In the end, Eric Frein went without a whimper.
The highly trained survivalist was caught unarmed in an open field, made to kneel on the ground and restrained with the handcuffs of the state trooper he is accused of having shot seven weeks earlier.
Following a carefully orchestrated plan full of symbolic meaning for the state police, Frein was driven in the dead trooper’s patrol car to the police barracks that authorities say he targeted on Sept. 12.
Frein, 31, who faces the death penalty, was arraigned Friday on charges including murder and attempted murder, and held without bail. A crowd of onlookers shouted taunts including “Rot in hell!” and “You’re a coward!” as he was led away after the brief hearing.
A routine “sweep and search” patrol by 13 U.S. marshals — part of a large federal force including FBI, ATF, and Border Patrol — surprised Frein in a field outside an abandoned airport hangar, one of several in the Pocono Mountains.
He complied when he was ordered down on the ground and readily identified himself as the man whom police had been seeking since his car was found in a pond three days after the shooting.
Frein had traveled 33 miles through thick forests. He was spotted sometimes but always managed to get away from police.
Two of the marshals who arrested Frein told the Morning Call newspaper in Allentown, Pa., that they first spotted a black hat standing out above some tall grass.
Police said he had apparently been staying in the hangar for several days. They discovered weapons inside, but police declined to say what kind or what else they found.
When Frein was taken to court Friday, his face was marked with red scrapes and his nose appeared swollen and bruised, but police said there was no struggle during the arrest, stating that Frein had suffered the wounds during his flight through the woods.
Prosecutors said Frein was talking. “We have now started to find the answers that the community desired in this case,” Pike County Dist. Atty. Ray Tonkin said. “The families in this matter ... will never be the same, but today we find some comfort as a community that we are taking these next steps toward justice.”
Although members of the community speculated that Frein might have had a grudge against one of the troopers, police said State Police Cpl. Bryon Dickson and Trooper Alex Douglass appeared to have been targeted at random. Douglass was seriously injured, but is recovering.
New details of the shooting were released Friday in court documents.
Dickson was walking out the front door of the Blooming Grove barracks after finishing his shift at 10:50 p.m. Sept. 12 when he suddenly dropped to the ground, according to an affidavit signed by three troopers.
Civilian communications officer Nicole Palmer saw Dickson lying motionless, and asked him what had happened. Dickson, a Marine veteran with two young sons, told her he had been shot and needed help.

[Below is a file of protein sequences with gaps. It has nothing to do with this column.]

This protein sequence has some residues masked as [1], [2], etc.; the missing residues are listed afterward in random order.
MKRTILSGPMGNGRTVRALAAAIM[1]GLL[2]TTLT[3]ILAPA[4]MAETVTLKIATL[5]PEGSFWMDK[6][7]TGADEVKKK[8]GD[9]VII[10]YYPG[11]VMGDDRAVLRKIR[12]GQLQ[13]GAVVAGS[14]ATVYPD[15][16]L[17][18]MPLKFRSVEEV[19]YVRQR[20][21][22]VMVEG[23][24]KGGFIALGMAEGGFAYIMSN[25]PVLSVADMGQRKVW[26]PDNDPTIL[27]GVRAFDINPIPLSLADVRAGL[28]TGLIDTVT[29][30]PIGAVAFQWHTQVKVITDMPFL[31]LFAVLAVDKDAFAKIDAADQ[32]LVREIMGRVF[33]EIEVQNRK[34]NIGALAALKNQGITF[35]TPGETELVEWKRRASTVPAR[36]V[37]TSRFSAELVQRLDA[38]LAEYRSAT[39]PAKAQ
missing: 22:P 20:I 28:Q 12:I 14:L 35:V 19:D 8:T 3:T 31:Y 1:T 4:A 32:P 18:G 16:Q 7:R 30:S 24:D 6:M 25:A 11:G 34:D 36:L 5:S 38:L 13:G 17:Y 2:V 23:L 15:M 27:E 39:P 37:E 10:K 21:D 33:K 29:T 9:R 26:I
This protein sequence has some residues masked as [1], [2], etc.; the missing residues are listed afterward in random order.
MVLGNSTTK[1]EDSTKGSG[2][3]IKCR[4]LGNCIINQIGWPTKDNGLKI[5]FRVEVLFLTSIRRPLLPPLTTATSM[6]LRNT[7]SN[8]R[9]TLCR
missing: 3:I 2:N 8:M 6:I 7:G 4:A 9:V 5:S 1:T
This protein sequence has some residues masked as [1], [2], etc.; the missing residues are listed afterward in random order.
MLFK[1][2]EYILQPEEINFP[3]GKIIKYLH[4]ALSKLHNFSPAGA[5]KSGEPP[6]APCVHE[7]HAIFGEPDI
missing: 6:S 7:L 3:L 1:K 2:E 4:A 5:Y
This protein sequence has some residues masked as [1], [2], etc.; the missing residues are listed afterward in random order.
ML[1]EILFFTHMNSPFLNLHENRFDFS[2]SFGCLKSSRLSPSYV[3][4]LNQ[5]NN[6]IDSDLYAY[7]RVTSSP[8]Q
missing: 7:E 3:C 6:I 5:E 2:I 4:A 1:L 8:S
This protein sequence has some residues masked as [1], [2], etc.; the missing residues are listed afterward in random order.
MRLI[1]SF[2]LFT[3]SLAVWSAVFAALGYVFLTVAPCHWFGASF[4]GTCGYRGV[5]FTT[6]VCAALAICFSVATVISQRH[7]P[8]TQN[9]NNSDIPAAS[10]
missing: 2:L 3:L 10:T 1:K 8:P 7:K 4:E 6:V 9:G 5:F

Then another shot was fired, driving Palmer inside. When she returned to Dickson, he asked her to bring him inside, but she was not able to, according to the affidavit.
Douglass, who was about to start a shift, was walking toward the barracks from a lower parking lot. As he approached Dickson lying on the ground, he was also shot but was able to crawl into the lobby. Four shots were fired in 90 seconds, the affidavit says.
It was only when other troopers drove a patrol SUV to the front of the parking lot to serve as cover that Dickson and Douglass were able to get help. Douglass was evacuated by helicopter to a hospital in Scranton. Dickson, 38, was pronounced dead at the scene.
Although some people in the community were baffled at how Frein could stay at large for weeks despite a search that at times reached 1,000 people, police officials at news conferences Thursday and Friday made it clear that their primary objective was to avoid another fatality.
“Eric Frein was dedicated to killing law enforcement officers,” Pennsylvania State Police Commissioner Frank Noonan said. “I can’t think of a more dangerous occupation than going into those woods” looking for him.
Police only entered the woods in teams. Several times when they spotted him they did not give chase, fearing that Frein would ambush them with a rifle or with explosives.
Noonan said “every square inch” of the forest was divided into grids for searching, but police knew that as soon as they had cleared an area, he might come back.
They placed numerous cameras in the woods, a tactic usually employed by wildlife researchers.
“It’s a hot, tiring and dangerous job,” Noonan said, thanking all those who assisted in the search.
“The reason this took so long was that this was a big wooded area that he was totally familiar with and that he had a lot of places to hide in,” Noonan said. “He was dedicated to killing law enforcement members and we had to be very careful how we searched.”